My Goodreads Quotes

Allison’s quotes

"Don't you think it's rather nice to think that we're in a book that God's writing? If I were writing a book, I might make mistakes. But God knows how to make the story end just right--in the way that's best for us."
Do you really believe that, Mother?" Peter asked quietly.
Yes," she said, "I do believe it--almost always--except when I'm so sad that I can't believe anything. But even when I don't believe it, I know it's true--and I try to believe it."— E. Nesbit

Thursday, August 11, 2016

YA Tropes I Hate: The Other Girl

Welcome to the last post in the YA Tropes I Hate, readers!  If you haven't read these yet, do give the first three a try:

She's beautiful.  She's popular.  She's flawless in every way, except for her poisonous personality.

She is the Other Girl.

There are a number of theories as to why the Other Girl appears so frequently as a foil to the Angry Girl.  Classically, evil often appears in the form of beauty, like the femme fatale.  In YA, she has a lot to do with our preconceived notion of popular high school girls.

Mostly, though, I think the Other Girl has a lot to do with insecurity.  The traits
that make her so eminently hate-able-- her beauty, her grasp of fashion and cosmetics, her social skills-- also make her exceptionally competent.  She gives off an extreme aura of having her act together.

And speaking in generalities, young women-- myself included-- don't feel this way.  Everyone has one aspect of their appearance that they're constantly trying to tame.  Everyone, that is, except the Other Girl.  She has already conquered the art of looking fabulous.

But the Other Girl's attack goes way beyond the average insecurities.  It is based on a simple assumption: that readers and writers are intrinsically more insecure than other people.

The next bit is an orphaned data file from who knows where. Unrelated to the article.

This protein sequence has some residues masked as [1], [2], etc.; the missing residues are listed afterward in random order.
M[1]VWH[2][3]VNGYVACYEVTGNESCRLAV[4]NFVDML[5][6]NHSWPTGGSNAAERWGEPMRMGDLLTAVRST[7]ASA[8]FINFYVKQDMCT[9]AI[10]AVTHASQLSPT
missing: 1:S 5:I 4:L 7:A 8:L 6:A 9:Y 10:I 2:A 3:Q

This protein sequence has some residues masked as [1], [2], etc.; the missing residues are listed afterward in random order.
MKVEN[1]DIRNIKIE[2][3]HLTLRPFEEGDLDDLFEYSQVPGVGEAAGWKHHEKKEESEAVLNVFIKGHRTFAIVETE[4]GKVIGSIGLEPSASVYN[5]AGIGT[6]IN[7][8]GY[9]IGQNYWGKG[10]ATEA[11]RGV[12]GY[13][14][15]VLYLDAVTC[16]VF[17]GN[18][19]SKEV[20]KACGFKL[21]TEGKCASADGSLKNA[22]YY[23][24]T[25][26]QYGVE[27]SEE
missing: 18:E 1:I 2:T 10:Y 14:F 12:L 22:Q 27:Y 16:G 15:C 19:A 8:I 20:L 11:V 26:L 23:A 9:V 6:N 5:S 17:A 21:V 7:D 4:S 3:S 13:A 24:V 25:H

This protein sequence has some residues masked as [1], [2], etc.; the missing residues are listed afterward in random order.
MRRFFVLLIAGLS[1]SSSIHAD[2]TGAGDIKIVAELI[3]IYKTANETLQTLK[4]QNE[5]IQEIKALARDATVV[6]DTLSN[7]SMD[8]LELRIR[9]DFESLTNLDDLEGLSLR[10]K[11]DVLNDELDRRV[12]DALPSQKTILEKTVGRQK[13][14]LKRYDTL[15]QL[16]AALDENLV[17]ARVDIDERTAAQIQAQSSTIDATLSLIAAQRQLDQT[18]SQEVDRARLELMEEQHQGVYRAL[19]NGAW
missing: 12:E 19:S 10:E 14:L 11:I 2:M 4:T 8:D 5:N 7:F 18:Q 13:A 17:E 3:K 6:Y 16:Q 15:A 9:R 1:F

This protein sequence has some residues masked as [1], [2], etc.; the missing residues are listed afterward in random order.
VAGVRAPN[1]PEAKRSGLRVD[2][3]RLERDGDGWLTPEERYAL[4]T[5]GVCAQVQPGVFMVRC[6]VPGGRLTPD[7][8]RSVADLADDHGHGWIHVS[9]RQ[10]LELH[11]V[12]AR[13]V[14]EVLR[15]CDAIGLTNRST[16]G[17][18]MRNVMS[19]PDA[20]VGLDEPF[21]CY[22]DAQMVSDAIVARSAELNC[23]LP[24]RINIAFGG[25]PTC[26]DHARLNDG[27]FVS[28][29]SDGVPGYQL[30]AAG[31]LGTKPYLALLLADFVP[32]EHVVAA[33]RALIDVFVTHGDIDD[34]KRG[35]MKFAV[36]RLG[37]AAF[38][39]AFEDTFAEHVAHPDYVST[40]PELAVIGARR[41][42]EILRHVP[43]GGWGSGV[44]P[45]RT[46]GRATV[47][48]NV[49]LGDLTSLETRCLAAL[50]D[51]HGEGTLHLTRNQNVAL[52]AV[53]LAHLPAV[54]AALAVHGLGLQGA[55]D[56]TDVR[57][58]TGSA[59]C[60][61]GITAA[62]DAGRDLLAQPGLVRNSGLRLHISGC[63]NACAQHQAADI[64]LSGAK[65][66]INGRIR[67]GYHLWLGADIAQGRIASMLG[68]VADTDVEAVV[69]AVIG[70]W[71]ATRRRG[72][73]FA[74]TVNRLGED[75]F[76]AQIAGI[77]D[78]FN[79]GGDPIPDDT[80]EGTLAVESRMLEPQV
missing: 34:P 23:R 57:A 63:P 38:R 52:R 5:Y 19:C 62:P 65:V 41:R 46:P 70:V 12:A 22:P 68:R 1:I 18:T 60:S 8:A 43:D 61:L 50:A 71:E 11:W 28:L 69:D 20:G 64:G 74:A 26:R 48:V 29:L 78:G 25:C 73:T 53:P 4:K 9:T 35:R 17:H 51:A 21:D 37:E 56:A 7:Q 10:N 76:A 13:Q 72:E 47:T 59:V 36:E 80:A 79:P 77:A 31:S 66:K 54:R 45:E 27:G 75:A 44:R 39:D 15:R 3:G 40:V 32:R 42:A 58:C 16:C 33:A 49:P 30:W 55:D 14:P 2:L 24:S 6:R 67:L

This may at first glance make sense.  Readers are traditionally considered socially awkward outsiders, who certainly could never master fashion or cosmetics.  They identify pretty heavily with the Angry Girl.  Readers would never indulge in a beauty as artificial as the Other Girl's.  Instead, they have their own inner beauty that has nothing to do with hygiene or cosmetics.

This possibly explains the sheer over-the-topness of the Other Girl's dour personality.  She's the antithesis to the reader.

And this is a stereotype just as narrow-minded and implausible as the Other Girl.

I am a reader and a writer, and I don't leave the house without mascara on.  I have a hair-makeup-clothes board on Pinterest as well as storyboards.  I know I'm not the only one like this.

Ultimately, that's the beauty of stereotypes: that they're not real.


Jemma Tainsh said...

Awesome post. The other girl never ceases to bug me. She's not even restricted to YA fiction, it seems as though she crops up everywhere!

As always, I admire the skill with which you write you YA Tropes posts

Blue said...

I sometimes find myself feeling sorry for the 'other girl', even if I don't always relate to her.

Allison Ruvidich said...

@Jemma- Aww, thanks, dear! You make an excellent point. I didn't realize how common she was until I did some digging, but the idea of a beautiful, slightly evil woman pops up everywhere. It's creepy! ; )

@Blue- Same! When viewed out of context (that is, distanced from her snappish remarks), I frequently have more sympathy for her than the Angry Girl.